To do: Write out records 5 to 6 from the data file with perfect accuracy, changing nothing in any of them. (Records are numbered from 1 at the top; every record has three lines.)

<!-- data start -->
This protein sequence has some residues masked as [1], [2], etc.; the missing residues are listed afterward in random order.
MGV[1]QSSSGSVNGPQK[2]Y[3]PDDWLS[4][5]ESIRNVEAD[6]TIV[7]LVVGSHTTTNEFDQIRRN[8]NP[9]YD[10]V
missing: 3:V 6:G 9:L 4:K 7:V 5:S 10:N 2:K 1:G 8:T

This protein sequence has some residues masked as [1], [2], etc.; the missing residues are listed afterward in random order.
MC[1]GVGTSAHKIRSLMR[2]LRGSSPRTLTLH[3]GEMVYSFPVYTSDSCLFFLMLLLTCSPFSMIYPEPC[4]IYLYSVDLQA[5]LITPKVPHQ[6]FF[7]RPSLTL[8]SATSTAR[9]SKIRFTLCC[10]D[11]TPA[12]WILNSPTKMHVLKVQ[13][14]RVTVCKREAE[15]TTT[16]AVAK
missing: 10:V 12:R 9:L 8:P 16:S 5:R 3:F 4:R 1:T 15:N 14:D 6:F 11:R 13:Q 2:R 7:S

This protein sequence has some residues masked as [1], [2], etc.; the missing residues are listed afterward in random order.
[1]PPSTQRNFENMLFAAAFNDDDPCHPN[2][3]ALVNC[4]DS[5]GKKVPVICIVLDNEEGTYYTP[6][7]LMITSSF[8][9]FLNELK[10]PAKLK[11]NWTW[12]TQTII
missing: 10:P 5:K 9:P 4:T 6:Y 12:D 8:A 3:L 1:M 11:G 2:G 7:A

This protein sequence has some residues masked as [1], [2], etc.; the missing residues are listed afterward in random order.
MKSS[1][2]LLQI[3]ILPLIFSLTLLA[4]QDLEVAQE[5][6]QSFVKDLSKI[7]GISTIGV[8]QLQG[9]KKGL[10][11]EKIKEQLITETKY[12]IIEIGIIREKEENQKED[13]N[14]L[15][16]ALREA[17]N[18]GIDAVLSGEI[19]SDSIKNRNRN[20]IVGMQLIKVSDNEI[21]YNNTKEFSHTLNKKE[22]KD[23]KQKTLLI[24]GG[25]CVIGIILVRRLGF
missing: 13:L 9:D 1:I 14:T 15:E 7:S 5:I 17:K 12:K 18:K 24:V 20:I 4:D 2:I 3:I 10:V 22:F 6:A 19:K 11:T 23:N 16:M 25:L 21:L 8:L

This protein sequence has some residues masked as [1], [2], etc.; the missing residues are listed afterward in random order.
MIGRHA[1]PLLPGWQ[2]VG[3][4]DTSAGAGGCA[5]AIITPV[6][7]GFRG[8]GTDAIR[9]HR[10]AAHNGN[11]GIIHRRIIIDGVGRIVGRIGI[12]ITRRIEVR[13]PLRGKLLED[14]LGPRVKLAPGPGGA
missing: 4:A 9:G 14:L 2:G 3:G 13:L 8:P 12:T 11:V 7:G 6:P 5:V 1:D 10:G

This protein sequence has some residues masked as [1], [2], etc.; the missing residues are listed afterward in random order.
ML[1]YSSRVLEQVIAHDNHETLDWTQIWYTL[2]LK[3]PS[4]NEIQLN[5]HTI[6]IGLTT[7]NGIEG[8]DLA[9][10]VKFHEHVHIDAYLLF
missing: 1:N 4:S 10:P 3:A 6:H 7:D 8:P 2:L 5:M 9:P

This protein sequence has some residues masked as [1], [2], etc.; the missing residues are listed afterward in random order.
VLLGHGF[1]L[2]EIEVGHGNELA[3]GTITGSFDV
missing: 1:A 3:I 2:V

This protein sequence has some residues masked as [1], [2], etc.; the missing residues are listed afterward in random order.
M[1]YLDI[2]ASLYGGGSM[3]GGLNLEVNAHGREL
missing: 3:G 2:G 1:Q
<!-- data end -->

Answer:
This protein sequence has some residues masked as [1], [2], etc.; the missing residues are listed afterward in random order.
MIGRHA[1]PLLPGWQ[2]VG[3][4]DTSAGAGGCA[5]AIITPV[6][7]GFRG[8]GTDAIR[9]HR[10]AAHNGN[11]GIIHRRIIIDGVGRIVGRIGI[12]ITRRIEVR[13]PLRGKLLED[14]LGPRVKLAPGPGGA
missing: 4:A 9:G 14:L 2:G 3:G 13:L 8:P 12:T 11:V 7:G 6:P 5:V 1:D 10:G

This protein sequence has some residues masked as [1], [2], etc.; the missing residues are listed afterward in random order.
ML[1]YSSRVLEQVIAHDNHETLDWTQIWYTL[2]LK[3]PS[4]NEIQLN[5]HTI[6]IGLTT[7]NGIEG[8]DLA[9][10]VKFHEHVHIDAYLLF
missing: 1:N 4:S 10:P 3:A 6:H 7:D 8:P 2:L 5:M 9:P